The true university these days is a collection of books.
-Thomas Carlyle

Sunday, 13 July 2008

Metamorphosis by Franz Kafka

I was surprised by how short and easy to read this was. My experience of this book before I read it had frequently included groans about how heavy and deep it was, usually by those who had not read it themselves. Others have had to read it as part of a course. Some adopt an air of intellectualism, as if they alone are truly in touch with what Kafka was about. After watching an excellent play based on the book I wanted to investigate for myself.
I was intrigued by the idea of someone transforming into a beetle, but knew little more before seeing the play. It is a very human story, told in a straight forward way, of how Gregor becomes a giant beetle over night and how this affects him and his family.
The narrator takes Gregors point of view for the majority of the story and I found the text in translation added an endearing and vulnerable side to him, an innocent abroad feeling, as we are taken through his difficulties and the repulsion and rejection towards him of those he loves. He finds himself unable to communicate with them, although at no time does he blame his family or show anything less than love for them, as they withdraw from him and eventually inflict a cruel series of rejections in which they feel justified because of his distasteful and embarressing situation. It is easy for them to turn their back on him and treat him inhumanely, for his own good of course, now he is unrecognisable as their relation. This continues until his tragic end, when the family reflects little on his plight and more on their own relief.
Tied in with all of this is the fact that Gregor was the main breadwinner, saving his family from debt when their business failed. Now he is no longer useful and they must seek employment themselves to survive. The passages concerning employment provide a glimpse of the work ethics of Eastern Europe in the early 1900s.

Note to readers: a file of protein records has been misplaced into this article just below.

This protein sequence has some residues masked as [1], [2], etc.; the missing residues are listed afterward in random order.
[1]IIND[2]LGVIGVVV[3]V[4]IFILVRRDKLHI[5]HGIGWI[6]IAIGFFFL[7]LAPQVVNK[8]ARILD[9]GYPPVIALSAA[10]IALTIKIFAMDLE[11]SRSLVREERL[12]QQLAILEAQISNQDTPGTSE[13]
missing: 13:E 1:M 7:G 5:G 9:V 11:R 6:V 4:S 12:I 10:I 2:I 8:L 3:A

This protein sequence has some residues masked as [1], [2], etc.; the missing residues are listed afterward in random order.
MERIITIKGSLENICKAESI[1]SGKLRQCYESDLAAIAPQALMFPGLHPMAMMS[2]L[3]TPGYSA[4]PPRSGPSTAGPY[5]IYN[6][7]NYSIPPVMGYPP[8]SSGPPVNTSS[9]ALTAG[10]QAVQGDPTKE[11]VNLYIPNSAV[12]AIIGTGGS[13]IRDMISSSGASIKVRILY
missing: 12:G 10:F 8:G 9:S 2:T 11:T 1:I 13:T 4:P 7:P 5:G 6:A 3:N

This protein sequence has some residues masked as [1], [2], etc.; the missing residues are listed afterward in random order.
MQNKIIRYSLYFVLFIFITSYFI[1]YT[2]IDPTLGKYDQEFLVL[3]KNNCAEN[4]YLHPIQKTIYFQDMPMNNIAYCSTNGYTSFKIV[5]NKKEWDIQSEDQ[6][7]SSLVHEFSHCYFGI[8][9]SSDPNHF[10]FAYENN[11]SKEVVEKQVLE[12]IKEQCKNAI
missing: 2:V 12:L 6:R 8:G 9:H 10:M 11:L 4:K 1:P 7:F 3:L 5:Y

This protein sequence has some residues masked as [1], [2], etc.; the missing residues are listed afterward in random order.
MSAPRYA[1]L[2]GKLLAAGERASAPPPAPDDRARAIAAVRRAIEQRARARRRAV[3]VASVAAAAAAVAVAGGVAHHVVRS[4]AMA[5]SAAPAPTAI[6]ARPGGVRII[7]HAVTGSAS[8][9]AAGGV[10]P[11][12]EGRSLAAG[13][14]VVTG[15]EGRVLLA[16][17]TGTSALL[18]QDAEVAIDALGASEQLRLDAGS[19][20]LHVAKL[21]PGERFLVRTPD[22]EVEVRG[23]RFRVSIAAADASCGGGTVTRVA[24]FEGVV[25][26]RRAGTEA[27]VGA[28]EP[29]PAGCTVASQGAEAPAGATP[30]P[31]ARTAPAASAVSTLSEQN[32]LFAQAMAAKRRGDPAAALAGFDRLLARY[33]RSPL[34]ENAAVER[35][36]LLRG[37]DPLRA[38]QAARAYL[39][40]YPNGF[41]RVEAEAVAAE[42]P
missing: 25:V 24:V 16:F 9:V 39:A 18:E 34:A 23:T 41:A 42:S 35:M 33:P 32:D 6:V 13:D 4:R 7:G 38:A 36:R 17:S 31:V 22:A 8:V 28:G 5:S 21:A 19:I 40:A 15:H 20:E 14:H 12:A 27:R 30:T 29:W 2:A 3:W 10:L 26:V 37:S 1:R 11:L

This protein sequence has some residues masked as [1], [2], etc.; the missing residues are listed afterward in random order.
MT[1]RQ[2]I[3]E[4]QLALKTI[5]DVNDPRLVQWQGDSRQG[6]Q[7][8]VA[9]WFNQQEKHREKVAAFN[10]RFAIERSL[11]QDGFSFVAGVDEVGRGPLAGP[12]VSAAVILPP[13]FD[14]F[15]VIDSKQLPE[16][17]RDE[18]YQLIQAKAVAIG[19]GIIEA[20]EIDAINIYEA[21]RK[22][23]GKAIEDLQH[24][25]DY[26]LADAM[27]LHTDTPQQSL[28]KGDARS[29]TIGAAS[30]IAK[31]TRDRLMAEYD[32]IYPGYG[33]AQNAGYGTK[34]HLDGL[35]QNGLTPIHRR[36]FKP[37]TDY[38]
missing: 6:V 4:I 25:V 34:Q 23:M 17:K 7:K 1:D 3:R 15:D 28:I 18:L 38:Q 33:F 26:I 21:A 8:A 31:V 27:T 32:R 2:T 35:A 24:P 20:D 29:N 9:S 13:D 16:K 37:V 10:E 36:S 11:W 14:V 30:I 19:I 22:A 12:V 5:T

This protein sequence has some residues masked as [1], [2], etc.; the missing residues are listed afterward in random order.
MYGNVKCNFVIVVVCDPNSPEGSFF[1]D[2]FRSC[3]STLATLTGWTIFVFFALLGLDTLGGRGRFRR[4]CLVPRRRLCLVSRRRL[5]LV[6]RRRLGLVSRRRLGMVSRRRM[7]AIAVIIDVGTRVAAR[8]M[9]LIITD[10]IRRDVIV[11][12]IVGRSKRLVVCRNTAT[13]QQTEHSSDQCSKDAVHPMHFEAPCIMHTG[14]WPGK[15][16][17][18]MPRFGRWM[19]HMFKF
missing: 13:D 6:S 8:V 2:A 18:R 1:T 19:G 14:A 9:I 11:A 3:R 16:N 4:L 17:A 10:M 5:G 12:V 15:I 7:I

There are lots of theories about Gregors transformation, and whether he physically transforms at all. Is it in his head? This adds further curiosities to the storys interpretation. In the play that I saw Gregor stayed a man, which I found incredibly moving and upsetting. We could see he was the same person, his family couldn't, as in the book.
There are many parallels drawn with those who are marginalised either by disfigurement or mental illness. I found this most profoundly when I considered reactions to the elderly, especially those with Alzheimers or other forms of dimentia, needing to be looked after, maybe a breadwinner earlier in life, unable to communicate, sometimes violent, and unrecognisable as their former selves. Not all of these people are unloved or cruelly treated as Gregor is, but how would we react? We would all like to think we would do the right thing by our family, but what if one of our family became a smelly, screaching insect for real. How happy would we be about it? Maybe the extreme reactions to this book are not because it is difficult to read, but because it raises difficult questions, things we don't want to think about.
Here are some links you may find useful...


Donigan said...

This probably doesn't belong attached to this post, but I couldn't figure out any other way to make the comment, which is stimulated by the Carlisle quote: The true university these days is a collection of books. May I recommend that you read "The Library at Night," by Alberto Manguel? One of the finest books of this year's crop.

Leah said...

Thanks for your recommendation Donigan, I will keep an eye out for that one. Hope you drop by again.

Hay on Wye

Hay on Wye